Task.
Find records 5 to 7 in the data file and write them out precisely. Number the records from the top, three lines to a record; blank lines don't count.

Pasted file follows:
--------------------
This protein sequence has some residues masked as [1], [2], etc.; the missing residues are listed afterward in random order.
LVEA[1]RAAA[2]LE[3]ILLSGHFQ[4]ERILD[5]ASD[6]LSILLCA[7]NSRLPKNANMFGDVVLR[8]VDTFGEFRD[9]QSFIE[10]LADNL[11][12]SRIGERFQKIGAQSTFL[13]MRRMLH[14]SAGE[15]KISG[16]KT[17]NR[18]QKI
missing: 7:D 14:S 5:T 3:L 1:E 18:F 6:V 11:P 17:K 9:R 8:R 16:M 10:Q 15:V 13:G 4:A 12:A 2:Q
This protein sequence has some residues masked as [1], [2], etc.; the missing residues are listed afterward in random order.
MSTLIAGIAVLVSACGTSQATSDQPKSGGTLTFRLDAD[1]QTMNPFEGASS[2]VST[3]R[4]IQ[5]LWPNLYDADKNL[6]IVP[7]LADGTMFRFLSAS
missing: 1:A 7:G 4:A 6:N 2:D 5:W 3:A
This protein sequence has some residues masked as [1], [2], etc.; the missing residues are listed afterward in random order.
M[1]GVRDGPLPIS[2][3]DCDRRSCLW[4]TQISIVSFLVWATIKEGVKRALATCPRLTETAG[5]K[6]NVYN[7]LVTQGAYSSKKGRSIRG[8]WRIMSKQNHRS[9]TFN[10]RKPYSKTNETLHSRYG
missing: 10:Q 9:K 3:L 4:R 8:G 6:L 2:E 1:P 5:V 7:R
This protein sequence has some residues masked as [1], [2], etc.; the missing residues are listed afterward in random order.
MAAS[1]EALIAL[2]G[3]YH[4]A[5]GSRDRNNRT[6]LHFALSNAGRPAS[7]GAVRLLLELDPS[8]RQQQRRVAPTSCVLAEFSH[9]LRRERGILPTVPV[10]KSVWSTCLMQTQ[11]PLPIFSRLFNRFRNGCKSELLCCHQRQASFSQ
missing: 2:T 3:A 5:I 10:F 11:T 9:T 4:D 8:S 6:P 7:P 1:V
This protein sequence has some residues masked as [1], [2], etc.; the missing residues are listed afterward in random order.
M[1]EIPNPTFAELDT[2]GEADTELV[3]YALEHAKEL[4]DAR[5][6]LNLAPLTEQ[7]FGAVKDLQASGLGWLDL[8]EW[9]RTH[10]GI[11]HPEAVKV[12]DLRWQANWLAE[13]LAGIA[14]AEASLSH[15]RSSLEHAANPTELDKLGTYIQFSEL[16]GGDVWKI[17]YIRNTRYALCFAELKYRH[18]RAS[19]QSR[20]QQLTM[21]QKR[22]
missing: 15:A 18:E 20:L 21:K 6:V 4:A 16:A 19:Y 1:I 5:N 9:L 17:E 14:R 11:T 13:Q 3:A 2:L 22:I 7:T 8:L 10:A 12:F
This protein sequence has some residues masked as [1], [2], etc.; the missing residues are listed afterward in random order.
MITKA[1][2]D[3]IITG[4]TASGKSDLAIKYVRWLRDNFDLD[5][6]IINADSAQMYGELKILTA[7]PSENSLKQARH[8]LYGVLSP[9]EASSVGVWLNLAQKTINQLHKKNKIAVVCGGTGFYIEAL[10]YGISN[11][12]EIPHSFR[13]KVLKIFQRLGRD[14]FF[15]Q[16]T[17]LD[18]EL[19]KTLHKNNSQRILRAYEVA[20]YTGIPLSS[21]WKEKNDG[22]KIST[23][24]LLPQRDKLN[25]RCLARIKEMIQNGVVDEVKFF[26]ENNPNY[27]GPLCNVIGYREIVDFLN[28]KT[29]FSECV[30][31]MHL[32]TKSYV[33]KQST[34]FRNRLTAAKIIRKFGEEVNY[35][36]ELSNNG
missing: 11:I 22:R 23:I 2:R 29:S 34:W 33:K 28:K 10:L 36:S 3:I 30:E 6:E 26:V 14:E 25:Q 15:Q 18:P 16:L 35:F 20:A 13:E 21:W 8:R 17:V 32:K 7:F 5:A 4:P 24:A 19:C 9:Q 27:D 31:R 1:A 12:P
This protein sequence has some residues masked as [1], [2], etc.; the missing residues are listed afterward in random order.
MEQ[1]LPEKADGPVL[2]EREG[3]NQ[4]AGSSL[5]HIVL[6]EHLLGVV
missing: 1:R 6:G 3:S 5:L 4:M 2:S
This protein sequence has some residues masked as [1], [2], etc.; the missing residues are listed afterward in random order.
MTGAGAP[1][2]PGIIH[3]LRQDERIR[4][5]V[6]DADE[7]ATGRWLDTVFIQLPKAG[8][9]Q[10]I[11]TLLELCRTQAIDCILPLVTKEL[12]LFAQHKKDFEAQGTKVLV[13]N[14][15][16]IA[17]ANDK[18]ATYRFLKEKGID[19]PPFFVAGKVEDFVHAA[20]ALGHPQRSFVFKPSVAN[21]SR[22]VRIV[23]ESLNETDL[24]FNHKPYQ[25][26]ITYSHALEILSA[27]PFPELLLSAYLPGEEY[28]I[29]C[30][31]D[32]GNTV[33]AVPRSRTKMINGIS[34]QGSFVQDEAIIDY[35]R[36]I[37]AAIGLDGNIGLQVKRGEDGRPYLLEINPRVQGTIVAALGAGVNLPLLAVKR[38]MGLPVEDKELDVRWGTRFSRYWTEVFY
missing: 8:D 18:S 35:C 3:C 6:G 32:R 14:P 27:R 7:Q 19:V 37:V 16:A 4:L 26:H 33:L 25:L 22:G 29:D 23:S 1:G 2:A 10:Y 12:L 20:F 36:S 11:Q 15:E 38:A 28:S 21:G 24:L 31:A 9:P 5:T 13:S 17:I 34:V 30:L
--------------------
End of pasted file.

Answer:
This protein sequence has some residues masked as [1], [2], etc.; the missing residues are listed afterward in random order.
M[1]EIPNPTFAELDT[2]GEADTELV[3]YALEHAKEL[4]DAR[5][6]LNLAPLTEQ[7]FGAVKDLQASGLGWLDL[8]EW[9]RTH[10]GI[11]HPEAVKV[12]DLRWQANWLAE[13]LAGIA[14]AEASLSH[15]RSSLEHAANPTELDKLGTYIQFSEL[16]GGDVWKI[17]YIRNTRYALCFAELKYRH[18]RAS[19]QSR[20]QQLTM[21]QKR[22]
missing: 15:A 18:E 20:L 21:K 6:V 4:A 16:A 19:Y 1:I 5:N 9:L 17:E 14:R 11:T 13:Q 3:A 2:L 22:I 7:T 8:L 10:A 12:F
This protein sequence has some residues masked as [1], [2], etc.; the missing residues are listed afterward in random order.
MITKA[1][2]D[3]IITG[4]TASGKSDLAIKYVRWLRDNFDLD[5][6]IINADSAQMYGELKILTA[7]PSENSLKQARH[8]LYGVLSP[9]EASSVGVWLNLAQKTINQLHKKNKIAVVCGGTGFYIEAL[10]YGISN[11][12]EIPHSFR[13]KVLKIFQRLGRD[14]FF[15]Q[16]T[17]LD[18]EL[19]KTLHKNNSQRILRAYEVA[20]YTGIPLSS[21]WKEKNDG[22]KIST[23][24]LLPQRDKLN[25]RCLARIKEMIQNGVVDEVKFF[26]ENNPNY[27]GPLCNVIGYREIVDFLN[28]KT[29]FSECV[30][31]MHL[32]TKSYV[33]KQST[34]FRNRLTAAKIIRKFGEEVNY[35][36]ELSNNG
missing: 11:I 22:R 23:I 2:R 29:S 34:W 33:K 28:K 10:L 36:S 3:I 30:E 6:E 26:V 14:E 25:Q 15:Q 18:P 16:L 35:F 20:A 13:E 21:W 8:R 17:V 32:K 7:F 5:A 4:P 24:A 19:C 9:Q 27:D 31:R 1:A 12:P
This protein sequence has some residues masked as [1], [2], etc.; the missing residues are listed afterward in random order.
MEQ[1]LPEKADGPVL[2]EREG[3]NQ[4]AGSSL[5]HIVL[6]EHLLGVV
missing: 1:R 6:G 3:S 5:L 4:M 2:S